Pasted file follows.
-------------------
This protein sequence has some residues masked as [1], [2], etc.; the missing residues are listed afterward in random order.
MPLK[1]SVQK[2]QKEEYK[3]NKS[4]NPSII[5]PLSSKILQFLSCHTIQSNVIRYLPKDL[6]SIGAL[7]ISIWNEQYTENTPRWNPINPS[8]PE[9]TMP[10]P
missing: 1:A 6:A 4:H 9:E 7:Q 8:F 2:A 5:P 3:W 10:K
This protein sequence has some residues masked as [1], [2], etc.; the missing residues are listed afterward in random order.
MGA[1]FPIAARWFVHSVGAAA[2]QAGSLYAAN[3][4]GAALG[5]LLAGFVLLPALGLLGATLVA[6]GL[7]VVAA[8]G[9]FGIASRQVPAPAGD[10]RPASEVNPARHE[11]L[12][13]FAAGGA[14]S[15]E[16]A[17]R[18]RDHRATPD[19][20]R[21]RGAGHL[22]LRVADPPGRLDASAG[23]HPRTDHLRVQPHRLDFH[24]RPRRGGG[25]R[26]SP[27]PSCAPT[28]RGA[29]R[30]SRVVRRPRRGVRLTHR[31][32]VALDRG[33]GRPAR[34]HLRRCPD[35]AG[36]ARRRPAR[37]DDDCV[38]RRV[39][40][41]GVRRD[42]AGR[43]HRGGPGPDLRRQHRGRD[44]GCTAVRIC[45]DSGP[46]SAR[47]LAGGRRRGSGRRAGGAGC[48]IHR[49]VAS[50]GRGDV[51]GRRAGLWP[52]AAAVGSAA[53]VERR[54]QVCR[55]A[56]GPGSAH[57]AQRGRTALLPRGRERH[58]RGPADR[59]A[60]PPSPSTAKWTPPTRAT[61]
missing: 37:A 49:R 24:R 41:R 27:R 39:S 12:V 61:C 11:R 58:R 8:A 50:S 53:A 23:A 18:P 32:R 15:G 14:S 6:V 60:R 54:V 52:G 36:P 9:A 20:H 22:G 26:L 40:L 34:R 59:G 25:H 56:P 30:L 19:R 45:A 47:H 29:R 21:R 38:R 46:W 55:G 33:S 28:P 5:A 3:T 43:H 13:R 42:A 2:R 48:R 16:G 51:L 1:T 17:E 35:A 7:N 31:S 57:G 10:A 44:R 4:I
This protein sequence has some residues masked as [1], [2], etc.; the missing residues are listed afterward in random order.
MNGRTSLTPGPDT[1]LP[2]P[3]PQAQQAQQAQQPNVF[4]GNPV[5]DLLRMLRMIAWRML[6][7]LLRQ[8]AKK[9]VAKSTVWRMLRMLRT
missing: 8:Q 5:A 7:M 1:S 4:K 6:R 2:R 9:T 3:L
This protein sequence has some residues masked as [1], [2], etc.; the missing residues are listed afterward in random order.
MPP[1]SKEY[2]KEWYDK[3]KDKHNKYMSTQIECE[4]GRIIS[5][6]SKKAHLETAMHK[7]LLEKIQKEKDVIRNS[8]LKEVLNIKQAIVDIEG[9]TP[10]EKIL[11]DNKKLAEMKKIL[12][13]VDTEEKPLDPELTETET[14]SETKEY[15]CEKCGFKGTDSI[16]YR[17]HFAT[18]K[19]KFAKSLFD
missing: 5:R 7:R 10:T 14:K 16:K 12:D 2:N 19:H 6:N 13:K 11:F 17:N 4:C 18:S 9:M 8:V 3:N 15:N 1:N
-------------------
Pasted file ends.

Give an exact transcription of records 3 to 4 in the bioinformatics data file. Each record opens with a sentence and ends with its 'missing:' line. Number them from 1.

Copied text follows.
This protein sequence has some residues masked as [1], [2], etc.; the missing residues are listed afterward in random order.
MNGRTSLTPGPDT[1]LP[2]P[3]PQAQQAQQAQQPNVF[4]GNPV[5]DLLRMLRMIAWRML[6][7]LLRQ[8]AKK[9]VAKSTVWRMLRMLRT
missing: 8:Q 5:A 7:M 1:S 4:K 6:R 2:R 9:T 3:L
This protein sequence has some residues masked as [1], [2], etc.; the missing residues are listed afterward in random order.
MPP[1]SKEY[2]KEWYDK[3]KDKHNKYMSTQIECE[4]GRIIS[5][6]SKKAHLETAMHK[7]LLEKIQKEKDVIRNS[8]LKEVLNIKQAIVDIEG[9]TP[10]EKIL[11]DNKKLAEMKKIL[12][13]VDTEEKPLDPELTETET[14]SETKEY[15]CEKCGFKGTDSI[16]YR[17]HFAT[18]K[19]KFAKSLFD
missing: 5:R 7:R 10:T 14:K 16:K 12:D 2:N 19:H 6:N 13:K 11:F 17:N 4:C 18:S 9:M 8:V 3:N 15:N 1:N